Julien Chaisse, ‘Promises and Pitfalls of the European Union Policy on Foreign Investment – How Will the New EU Competence on FDI Affect the Emerging Global Regime’ (2012) 15(1) JIEL 51; Johann Robert Basedow, The EU in the Global Investment Regime: Commission Entrepreneurship, Incremental Institutional Change and Business Lethargy (Routledge 2018).
See for example Wenhua Shan, ‘EU Enlargement and the Legal Framework of EU-China Investment Relations’ (2005) 6(2) JWIT 237.
Yuwen Li, Tong Qi and Cheng Bian, China, the EU and International Investment Law: Reforming Investor-State Dispute Settlement (Routledge 2019); Julien Chaisse, China-European Union Investment Relationships: Towards a New Leadership in Global Investment Governance? (Cheltenham 2018).
European Parliament, ‘Resolution of 20 May 2021 on Chinese Countersanctions on EU Entities and MEPs and MPs’ (20 May 2021) 2021/2644 (RSP).
Mission of the People’s Republic of China to the European Union, ‘Foreign Ministry Spokesperson Announces Sanctions on Relevant EU Entities and Personnel’ (22 March 2021) <www.chinamission.be/eng/fyrjh/t1863128.htm> accessed 24 June 2022.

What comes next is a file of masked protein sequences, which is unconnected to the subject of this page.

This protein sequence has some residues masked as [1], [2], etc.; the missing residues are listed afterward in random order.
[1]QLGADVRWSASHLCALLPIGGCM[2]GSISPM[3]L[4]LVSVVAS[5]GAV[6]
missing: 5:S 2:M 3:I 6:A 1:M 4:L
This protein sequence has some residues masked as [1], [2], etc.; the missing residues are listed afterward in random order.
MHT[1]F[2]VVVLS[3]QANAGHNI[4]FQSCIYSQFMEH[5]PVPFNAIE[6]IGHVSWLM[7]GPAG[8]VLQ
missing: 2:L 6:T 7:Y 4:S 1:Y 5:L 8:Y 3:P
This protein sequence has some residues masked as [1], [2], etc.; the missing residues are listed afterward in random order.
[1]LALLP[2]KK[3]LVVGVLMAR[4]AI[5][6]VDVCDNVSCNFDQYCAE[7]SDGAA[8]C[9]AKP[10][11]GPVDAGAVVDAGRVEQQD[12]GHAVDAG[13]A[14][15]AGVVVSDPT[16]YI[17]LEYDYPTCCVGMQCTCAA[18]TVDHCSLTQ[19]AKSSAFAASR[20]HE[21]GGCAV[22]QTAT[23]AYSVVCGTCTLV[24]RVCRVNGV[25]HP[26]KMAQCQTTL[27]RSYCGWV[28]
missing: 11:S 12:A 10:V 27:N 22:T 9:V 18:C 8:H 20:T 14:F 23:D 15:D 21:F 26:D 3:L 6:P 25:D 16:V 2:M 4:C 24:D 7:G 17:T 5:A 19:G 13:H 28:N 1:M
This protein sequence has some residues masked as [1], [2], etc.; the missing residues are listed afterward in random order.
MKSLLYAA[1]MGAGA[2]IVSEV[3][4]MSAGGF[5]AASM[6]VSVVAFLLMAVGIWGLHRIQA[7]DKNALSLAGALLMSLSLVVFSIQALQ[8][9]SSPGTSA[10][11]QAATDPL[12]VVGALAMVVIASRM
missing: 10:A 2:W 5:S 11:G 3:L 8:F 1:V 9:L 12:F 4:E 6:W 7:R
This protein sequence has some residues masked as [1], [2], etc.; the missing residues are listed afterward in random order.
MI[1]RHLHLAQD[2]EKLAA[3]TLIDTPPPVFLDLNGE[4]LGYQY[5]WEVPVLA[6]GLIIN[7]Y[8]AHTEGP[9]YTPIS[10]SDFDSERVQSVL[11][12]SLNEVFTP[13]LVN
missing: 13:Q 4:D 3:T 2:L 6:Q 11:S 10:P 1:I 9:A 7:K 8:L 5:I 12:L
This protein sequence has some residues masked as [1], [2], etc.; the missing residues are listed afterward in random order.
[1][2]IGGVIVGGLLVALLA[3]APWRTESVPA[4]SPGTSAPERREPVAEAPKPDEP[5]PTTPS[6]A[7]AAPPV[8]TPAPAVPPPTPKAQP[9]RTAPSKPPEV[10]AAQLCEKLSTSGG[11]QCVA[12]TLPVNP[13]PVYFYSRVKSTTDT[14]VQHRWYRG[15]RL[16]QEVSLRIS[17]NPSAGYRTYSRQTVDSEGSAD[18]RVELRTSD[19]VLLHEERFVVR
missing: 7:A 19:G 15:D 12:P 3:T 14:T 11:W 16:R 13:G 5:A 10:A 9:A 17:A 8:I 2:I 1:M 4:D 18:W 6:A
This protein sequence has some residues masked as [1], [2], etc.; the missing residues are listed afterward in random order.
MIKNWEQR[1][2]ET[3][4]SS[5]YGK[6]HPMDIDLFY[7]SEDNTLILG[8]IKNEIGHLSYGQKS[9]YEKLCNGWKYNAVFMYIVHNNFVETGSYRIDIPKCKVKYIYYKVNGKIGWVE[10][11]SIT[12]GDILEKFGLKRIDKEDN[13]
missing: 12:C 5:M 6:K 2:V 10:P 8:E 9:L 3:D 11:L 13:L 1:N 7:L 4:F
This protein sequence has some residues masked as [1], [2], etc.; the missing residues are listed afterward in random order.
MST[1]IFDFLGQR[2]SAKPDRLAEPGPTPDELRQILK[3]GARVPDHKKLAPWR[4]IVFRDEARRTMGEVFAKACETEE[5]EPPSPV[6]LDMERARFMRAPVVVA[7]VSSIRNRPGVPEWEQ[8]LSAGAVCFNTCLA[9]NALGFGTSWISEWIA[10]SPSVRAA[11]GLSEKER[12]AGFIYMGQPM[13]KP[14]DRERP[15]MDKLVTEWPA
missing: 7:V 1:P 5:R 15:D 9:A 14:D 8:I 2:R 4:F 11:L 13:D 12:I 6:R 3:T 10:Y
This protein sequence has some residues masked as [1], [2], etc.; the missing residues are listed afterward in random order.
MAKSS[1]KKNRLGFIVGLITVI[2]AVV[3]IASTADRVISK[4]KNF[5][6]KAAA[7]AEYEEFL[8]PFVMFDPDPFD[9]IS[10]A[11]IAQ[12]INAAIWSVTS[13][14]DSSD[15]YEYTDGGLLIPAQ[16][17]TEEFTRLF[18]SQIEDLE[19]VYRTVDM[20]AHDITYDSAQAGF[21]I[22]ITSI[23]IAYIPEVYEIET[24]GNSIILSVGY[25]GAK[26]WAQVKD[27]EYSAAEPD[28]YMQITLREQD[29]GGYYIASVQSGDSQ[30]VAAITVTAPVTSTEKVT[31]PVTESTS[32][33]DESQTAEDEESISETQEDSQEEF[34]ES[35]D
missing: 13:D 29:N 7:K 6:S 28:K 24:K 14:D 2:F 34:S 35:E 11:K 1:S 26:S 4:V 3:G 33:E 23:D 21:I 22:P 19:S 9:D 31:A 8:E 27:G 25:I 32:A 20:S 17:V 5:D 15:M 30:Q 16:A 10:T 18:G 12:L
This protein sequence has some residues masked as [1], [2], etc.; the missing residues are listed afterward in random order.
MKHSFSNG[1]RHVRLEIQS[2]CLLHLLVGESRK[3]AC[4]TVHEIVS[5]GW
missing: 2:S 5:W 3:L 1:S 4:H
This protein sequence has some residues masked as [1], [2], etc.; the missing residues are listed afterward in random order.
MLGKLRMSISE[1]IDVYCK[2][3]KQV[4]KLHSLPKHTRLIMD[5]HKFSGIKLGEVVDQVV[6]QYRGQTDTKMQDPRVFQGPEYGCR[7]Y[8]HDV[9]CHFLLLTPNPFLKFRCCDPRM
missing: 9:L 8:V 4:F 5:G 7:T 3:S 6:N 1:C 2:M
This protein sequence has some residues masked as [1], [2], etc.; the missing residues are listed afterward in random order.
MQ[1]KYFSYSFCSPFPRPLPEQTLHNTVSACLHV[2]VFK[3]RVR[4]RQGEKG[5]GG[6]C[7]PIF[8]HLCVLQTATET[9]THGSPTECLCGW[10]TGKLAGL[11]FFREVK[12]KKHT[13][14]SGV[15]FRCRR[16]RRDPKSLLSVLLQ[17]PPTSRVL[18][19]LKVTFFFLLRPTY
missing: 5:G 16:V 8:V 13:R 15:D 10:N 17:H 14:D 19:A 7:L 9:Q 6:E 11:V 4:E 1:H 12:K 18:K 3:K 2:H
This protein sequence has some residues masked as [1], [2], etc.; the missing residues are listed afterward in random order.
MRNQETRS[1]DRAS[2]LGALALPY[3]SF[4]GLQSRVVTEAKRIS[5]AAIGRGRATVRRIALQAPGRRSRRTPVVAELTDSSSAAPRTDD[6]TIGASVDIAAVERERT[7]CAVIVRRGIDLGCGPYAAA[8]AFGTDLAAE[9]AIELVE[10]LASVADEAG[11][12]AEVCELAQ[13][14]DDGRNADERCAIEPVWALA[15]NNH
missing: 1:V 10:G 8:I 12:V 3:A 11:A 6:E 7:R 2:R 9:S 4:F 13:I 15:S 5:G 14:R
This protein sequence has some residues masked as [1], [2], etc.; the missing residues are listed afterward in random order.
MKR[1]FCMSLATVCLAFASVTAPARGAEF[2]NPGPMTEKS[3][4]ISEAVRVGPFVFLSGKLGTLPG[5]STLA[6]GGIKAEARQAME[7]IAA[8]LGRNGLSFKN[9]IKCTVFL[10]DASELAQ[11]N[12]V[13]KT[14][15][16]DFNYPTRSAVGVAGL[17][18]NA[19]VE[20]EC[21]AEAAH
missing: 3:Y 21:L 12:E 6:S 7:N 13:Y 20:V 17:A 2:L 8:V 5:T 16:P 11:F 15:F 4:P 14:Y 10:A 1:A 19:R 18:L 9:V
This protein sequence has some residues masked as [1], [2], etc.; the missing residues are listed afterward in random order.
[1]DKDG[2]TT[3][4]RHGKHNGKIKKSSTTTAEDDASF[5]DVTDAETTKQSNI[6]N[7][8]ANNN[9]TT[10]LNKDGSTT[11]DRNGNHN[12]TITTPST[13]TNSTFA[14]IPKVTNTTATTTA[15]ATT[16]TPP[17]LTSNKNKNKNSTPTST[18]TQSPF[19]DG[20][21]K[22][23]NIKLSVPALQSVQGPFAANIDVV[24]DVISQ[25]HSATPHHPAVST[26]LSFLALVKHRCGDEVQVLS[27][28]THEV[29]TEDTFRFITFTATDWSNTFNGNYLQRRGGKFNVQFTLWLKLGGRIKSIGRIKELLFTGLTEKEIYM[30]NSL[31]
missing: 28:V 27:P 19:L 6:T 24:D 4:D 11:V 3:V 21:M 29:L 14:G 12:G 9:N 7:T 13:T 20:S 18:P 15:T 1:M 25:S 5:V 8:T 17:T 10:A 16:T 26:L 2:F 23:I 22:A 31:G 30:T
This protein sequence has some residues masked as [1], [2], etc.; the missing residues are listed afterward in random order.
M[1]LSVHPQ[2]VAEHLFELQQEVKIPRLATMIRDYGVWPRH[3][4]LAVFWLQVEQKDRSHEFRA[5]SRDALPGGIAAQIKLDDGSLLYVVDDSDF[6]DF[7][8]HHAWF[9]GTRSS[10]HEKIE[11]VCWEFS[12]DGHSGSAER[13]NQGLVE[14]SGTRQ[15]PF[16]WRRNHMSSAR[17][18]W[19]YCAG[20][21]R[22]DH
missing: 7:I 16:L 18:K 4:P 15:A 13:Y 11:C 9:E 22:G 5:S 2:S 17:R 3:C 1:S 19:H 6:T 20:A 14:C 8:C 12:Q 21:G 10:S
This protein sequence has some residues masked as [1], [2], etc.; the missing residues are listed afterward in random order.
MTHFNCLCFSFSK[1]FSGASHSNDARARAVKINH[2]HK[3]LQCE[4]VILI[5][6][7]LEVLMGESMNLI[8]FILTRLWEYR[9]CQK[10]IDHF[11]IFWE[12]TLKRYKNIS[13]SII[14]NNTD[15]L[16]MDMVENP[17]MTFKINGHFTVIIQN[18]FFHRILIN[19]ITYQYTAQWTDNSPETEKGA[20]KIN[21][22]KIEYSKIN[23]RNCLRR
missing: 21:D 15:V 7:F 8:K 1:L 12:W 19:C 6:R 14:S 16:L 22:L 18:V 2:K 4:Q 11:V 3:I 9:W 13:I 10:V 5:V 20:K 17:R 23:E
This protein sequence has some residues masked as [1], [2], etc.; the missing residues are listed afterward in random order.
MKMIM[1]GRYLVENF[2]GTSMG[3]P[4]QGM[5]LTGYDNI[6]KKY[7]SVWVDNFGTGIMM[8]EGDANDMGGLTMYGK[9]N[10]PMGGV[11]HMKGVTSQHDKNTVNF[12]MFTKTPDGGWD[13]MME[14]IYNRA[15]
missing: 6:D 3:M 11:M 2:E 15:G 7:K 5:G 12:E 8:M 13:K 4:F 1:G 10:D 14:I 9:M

European Parliament (n 16) para 10.
See generally Anthea Roberts, Is International Law International? (OUP 2017); Stephan W Schill, ‘Special Issue: Dawn of an Asian Century in International Investment Law?’ An Introduction (2015) 16(5–6) JWIT 765.
Mathias Forteau, ‘Comparative International Law Within, Not Against, International Law: Lessons from the International Law Commission’ (2017) 109 AJIL 498, 499.
Matthew D Stephen and Michael Zürn (eds), Contested World Orders: Rising Powers, Non-Governmental Organizations, and the Politics of Authority Beyond the Nation-State (OUP 2019).
Oleksandr Merezhko, ‘The Idea of Comparative International Law’ (2016) 11 Journal of Comparative Law 92–95.
Mireille Delmas-Marty, ‘Governing Globalisation Through Law’ (2020) 11 European Journal of Risk Regulation 195.
Georgios Dimitropoulos, ‘Special Issue: Comparative and International Investment Law: Prospects for Reform’ (2020) 21(1) JWIT 1.
Kate Miles, The Origins of International Investment Law (CUP 2015) 19.
Antony Anghie, Imperialism, Sovereignty and the Making of International Law (CUP 2007) 211.
CJEU, Case 294/83, Les Verts v European Parliament (1986) ECLI:EU:C:1986:166, para 23.
Walter Hallstein, Die EWG – Eine Rechtsgemeinshaft – Rede anlässlich der Ehrenpromotion (University of Padua 1962) 343–44, translation in Thomas von Danwitz, ‘The Rule of Law in the Recent Jurisprudence of the ECJ’ (2014) 37(5) Fordham Intl L J 1311, 1312–13.